| Futuristic water lab part of new Colorado educational hub
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Futuristic water lab part of new Colorado educational hub

The new Hydro building on the CSU Spur campus houses Denver Water’s new water quality laboratoryIn one whirlwind of a field trip, students can challenge their taste buds in a test kitchen, watch veterinarians neuter a pit bull, and peek in at Denver Water’s scientists analyzing water samples.

It’s all part of an ambitious, unique educational hub in Denver spearheaded by the Colorado State University System, known as CSU Spur.
“We have this great opportunity to be part of researching and developing solutions for the future that we wouldn’t have if we were just in our own lab behind a fence at a treatment plant,” said Nicole Poncelet-Johnson, Denver Water’s director of water quality and treatment. 

CSU Spur is a free learning destination focused on connecting visitors with scientists working in three main buildings: Vida, Terra and Hydro — Life, Earth and Water. Partner organizations involved in the project include the Dumb Friends League, North American Agricultural Advisory Network, Temple Grandin Equine Center, and many more. The Rocky Mountain Section of the American Water Works Association also will have an office on site. 

Alfonso Gonzales, water quality laboratory manager, stands in Denver Water’s new water quality lab.Anchoring the Hydro building, which opened earlier this year, is Denver Water’s new water quality laboratory, which conducts nearly 200,000 water quality tests annually and now has space to triple that amount. 

It’s a far cry from Denver Water’s old water quality lab, a 54-year-old building tucked behind security gates at one of Denver’s three potable treatment plants. There, visitors had limited access, and employees squeezed through equipment and process bottlenecks, bumped elbows, and dreaded the finicky HVAC system.  

“It definitely had a bunker feel,” joked Alfonso Gonzales, water quality laboratory manager (pictured left in the new water lab)

Inspiring future water sector professionals 

Denver Water, which serves nearly one-fourth of all Coloradans, saw an opportunity to join forces with the Colorado State University system and house its new lab at the educational hub, allowing the utility to collaborate with academics and other experts while offering the public a unique chance to learn more about water quality, source water, watersheds and more. 

“Water and wastewater careers are really underrepresented as career paths for kids,” Poncelet-Johnson said. “Most of us got into this field because we fell into it. Here, kids can see scientists actually working, and maybe they’ll see it as a career path. Our presence there encourages kids to become involved in the sciences, and even if it’s not water, that will be a great legacy for Denver Water.”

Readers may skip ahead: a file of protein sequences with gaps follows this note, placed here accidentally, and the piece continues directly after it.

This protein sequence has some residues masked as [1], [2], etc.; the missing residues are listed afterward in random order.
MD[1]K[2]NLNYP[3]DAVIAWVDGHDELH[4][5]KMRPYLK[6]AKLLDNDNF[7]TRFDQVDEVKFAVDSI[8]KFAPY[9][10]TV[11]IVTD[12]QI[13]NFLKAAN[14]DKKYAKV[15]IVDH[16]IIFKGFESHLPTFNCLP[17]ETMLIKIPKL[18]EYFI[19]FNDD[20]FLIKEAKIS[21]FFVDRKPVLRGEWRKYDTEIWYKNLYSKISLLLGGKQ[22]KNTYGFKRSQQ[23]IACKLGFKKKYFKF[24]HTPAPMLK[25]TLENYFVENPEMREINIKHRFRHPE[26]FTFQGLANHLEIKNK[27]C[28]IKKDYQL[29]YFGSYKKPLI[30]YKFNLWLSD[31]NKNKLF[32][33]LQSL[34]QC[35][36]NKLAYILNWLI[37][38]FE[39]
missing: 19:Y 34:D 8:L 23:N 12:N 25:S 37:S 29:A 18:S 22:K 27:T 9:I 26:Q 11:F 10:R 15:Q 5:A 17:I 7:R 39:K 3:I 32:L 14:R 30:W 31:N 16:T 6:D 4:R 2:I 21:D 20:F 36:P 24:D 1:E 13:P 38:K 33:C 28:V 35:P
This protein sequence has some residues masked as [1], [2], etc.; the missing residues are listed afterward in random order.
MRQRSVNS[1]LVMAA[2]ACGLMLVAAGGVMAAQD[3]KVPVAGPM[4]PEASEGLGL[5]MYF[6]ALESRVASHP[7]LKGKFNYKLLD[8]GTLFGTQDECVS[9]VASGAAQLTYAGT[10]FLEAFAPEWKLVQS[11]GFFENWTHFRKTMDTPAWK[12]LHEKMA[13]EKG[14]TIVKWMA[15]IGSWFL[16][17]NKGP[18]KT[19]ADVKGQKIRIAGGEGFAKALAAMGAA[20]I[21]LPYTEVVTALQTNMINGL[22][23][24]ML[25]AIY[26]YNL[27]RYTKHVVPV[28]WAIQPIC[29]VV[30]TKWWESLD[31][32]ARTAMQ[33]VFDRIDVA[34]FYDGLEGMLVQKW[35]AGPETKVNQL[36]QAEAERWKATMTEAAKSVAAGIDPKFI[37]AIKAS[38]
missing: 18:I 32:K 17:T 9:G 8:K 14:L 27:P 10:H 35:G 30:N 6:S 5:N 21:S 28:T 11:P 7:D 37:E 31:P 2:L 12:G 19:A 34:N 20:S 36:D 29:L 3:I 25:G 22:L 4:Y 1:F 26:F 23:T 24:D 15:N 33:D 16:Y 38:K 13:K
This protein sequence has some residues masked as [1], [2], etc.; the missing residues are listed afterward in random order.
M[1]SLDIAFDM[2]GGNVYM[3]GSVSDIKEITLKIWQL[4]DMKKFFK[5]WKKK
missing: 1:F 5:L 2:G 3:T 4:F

Inside Hydro, a three-story shower rains down through a spiral staircase, and students can get their hands sandy making channels in an interactive watershed exhibit. Auditory learners can listen to a symphony tied to South Platte River stream flows, and those drawn to physics can make lightning and clouds under a glass bubble. 

“Our type of work isn’t really out in the open,” Gonzalez said. “But here, in this building geared toward the next generation, we’re really excited to see children be inspired.” 

Preserving history and envisioning the future

The LEED-Gold certified buildings at CSU Spur are part of the state’s much larger effort to revitalize Denver’s century-old National Western Center, a 250-acre site that is the longtime home of the National Western Stock Show and historic stockyards. State leaders wanted to create a year-round destination to serve as an agricultural learning hub, and in the dry West, water is crucial to almost all aspects of agriculture. 

“We can’t be isolated in discussing the problems that water utilities face,” said Travis Thompson, Denver Water’s public affairs manager. “We have to have these discussions with all voices at the table, and a space like this gives us that opportunity.” 

Denver Water's Michael Hendricks tests a water sample at the new water labAcross the street from Hydro, past the school bus loading zone, visitors can walk through the other buildings, Vida and Terra, to learn about animals, food, sustainability, art and more. (Pictured left, water quality senior technician Michael Hendricks tests a water sample for low-level nutrients in Denver Water’s new water quality lab.)

It’s a motivating atmosphere for those who work there, as well as for future scientists who may be exposed to STEAM (science, technology, engineering, the arts, and mathematics) careers for the first time. 

Denver Water plans to finish moving, testing, calibrating and certifying its laboratory equipment by April, when the Hydro building will begin operating as the utility’s main lab.

With extra space and flexibility, laboratory managers are discussing ways to expand their testing capabilities, giving them an edge on detecting PFAS and other emerging contaminants. 

“We’ve built a lab for the future,” Poncelet-Johnson said. “Our hope is a place like this inspires other utilities to find similar opportunities that will help drive solutions for their region in the future.”